Cross-spectral analysis of the SST/10-m wind speed coupling resolved by satellite products and climate model simulations

Lucas C. Laurindo, Leo Siqueira, Arthur J. Mariano, Ben P. Kirtman

Research output: Contribution to journalArticlepeer-review

15 Scopus citations


This study aims to determine the spatial–temporal scales where the SST forcing of the near-surface winds takes places, and its relationship with the action of coherent ocean eddies. Here, cross-spectral statistics are used to examine the relationship between satellite-based SST and 10-m wind speed (w) fields at scales between 102–104 km and 101–103 days. It is shown that the transition from negative SST/w correlations at large-scales to positive at oceanic mesoscales occurs at wavelengths coinciding with the atmospheric first baroclinic Rossby radius of deformation; and that the dispersion of positively-correlated signals resembles tropical instability waves near the equator, and Rossby waves in the extratropics. Transfer functions are used to estimate the SST-driven w response in physical space (wc), a signal that explains 5–40% of the mesoscale w variance in the equatorial cold tongues, and 2–15% at extratropical SST fronts. The signature of ocean eddies is clearly visible in wc, accounting for 20–60% of its variability in eddy-rich regions. To provide further insight on the role of ocean eddies in the SST-driven coupling, the analysis is repeated for two climate model (CCSM) simulations using ocean grid resolutions of 1 (eddy-parameterized, LR) and 0. 1 (eddy-resolving, HR). The lack of resolved eddies in LR leads to a significantly underestimated mesoscale w variance relative to HR. Conversely, the wc variability in HR can exceed the satellite estimates by a factor of two at extratropical SST fronts and underestimate it by a factor of almost six near the equator, reflecting shortcomings of the CCSM to be addressed in its future developments.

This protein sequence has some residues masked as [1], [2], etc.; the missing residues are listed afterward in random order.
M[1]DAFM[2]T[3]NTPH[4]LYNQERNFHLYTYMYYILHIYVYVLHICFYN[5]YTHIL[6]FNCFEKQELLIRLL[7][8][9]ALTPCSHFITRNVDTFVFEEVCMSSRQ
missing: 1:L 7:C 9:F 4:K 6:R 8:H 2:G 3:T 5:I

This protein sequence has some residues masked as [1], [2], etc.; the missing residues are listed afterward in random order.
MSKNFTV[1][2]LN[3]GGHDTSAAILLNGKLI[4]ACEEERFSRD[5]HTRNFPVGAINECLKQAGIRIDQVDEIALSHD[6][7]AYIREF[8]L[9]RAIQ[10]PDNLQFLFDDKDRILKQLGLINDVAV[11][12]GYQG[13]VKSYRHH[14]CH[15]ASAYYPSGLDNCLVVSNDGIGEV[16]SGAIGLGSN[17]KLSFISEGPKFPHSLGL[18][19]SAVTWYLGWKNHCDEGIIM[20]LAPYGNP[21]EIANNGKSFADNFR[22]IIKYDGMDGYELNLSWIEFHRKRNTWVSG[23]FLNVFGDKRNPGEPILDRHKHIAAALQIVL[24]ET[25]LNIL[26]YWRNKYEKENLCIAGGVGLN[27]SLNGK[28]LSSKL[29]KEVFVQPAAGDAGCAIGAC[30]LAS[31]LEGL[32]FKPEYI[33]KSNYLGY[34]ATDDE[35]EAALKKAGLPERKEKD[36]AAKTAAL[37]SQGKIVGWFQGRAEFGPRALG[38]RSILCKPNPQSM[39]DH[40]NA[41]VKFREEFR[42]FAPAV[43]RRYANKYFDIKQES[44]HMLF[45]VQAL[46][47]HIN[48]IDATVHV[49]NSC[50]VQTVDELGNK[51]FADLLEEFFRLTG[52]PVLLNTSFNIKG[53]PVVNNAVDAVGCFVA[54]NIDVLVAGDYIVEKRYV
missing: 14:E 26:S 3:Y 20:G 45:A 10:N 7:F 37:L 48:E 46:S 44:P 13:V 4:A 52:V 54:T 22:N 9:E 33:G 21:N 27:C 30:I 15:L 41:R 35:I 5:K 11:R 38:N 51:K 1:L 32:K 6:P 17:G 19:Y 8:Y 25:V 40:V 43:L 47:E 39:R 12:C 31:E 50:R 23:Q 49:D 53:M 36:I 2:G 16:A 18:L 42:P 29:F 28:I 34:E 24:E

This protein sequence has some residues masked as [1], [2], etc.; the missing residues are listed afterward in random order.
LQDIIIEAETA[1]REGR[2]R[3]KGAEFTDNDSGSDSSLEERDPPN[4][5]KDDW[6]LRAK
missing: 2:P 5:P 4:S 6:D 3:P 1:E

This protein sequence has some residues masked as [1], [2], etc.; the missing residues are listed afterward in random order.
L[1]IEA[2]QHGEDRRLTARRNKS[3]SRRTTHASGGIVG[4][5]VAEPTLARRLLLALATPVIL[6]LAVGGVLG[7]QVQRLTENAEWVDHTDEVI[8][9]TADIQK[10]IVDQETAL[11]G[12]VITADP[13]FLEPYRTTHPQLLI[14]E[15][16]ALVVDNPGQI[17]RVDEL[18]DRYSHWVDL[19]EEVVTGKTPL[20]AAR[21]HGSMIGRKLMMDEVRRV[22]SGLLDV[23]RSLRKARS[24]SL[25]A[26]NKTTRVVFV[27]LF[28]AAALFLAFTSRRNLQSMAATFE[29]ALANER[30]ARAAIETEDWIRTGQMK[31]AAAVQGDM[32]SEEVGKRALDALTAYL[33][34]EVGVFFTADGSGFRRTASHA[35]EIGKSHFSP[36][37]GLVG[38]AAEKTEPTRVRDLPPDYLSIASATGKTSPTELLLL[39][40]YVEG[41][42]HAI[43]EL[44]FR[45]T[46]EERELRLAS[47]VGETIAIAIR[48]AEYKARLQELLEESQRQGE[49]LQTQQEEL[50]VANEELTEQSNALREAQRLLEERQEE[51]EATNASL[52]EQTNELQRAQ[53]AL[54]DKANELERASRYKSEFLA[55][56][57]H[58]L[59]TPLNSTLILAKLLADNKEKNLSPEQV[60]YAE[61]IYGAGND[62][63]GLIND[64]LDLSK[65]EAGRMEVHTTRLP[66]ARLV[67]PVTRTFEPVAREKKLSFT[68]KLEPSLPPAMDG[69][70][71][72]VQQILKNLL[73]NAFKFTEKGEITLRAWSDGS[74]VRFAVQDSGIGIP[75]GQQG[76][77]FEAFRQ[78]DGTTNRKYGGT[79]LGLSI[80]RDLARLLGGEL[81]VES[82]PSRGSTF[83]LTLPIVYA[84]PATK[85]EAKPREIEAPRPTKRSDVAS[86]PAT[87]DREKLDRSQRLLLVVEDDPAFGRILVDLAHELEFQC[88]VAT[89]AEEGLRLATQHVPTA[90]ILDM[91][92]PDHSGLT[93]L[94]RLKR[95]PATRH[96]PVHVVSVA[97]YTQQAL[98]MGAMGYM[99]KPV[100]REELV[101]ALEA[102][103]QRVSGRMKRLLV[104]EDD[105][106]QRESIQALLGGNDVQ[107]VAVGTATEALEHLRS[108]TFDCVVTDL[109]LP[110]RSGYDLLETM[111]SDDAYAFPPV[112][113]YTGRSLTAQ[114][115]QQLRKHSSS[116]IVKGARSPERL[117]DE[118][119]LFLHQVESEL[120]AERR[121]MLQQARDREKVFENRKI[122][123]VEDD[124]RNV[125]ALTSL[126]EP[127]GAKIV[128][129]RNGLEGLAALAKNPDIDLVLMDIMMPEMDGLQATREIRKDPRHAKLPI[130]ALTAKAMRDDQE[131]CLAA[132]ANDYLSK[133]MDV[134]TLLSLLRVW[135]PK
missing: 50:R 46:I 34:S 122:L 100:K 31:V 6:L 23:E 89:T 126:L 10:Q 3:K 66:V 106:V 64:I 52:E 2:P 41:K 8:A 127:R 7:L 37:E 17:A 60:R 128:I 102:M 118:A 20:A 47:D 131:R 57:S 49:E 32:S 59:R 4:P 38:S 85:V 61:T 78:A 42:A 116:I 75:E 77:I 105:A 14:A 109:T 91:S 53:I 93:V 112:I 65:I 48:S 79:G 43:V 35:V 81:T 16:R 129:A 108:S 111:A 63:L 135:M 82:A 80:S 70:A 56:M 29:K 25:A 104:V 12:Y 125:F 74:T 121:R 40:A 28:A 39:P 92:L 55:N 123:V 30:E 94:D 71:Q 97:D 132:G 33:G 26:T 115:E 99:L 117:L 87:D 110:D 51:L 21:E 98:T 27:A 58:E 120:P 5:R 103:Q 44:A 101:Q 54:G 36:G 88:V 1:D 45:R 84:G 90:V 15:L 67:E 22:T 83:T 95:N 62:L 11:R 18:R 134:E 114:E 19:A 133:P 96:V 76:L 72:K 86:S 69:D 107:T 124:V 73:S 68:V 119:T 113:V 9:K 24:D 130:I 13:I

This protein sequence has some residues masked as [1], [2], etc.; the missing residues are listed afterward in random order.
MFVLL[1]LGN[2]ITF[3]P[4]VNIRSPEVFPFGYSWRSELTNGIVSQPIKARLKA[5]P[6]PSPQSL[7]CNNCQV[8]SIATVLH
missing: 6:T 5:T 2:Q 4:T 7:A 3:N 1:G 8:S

Original languageEnglish (US)
Pages (from-to)5071-5098
Number of pages28
JournalClimate Dynamics
Issue number9-10
StatePublished - May 1 2019


  • Air–sea interaction
  • Climate modeling
  • Cross-spectral analysis
  • Mesoscale ocean eddies
  • Oceanic Rossby waves
  • Satellite observations

ASJC Scopus subject areas

  • Atmospheric Science


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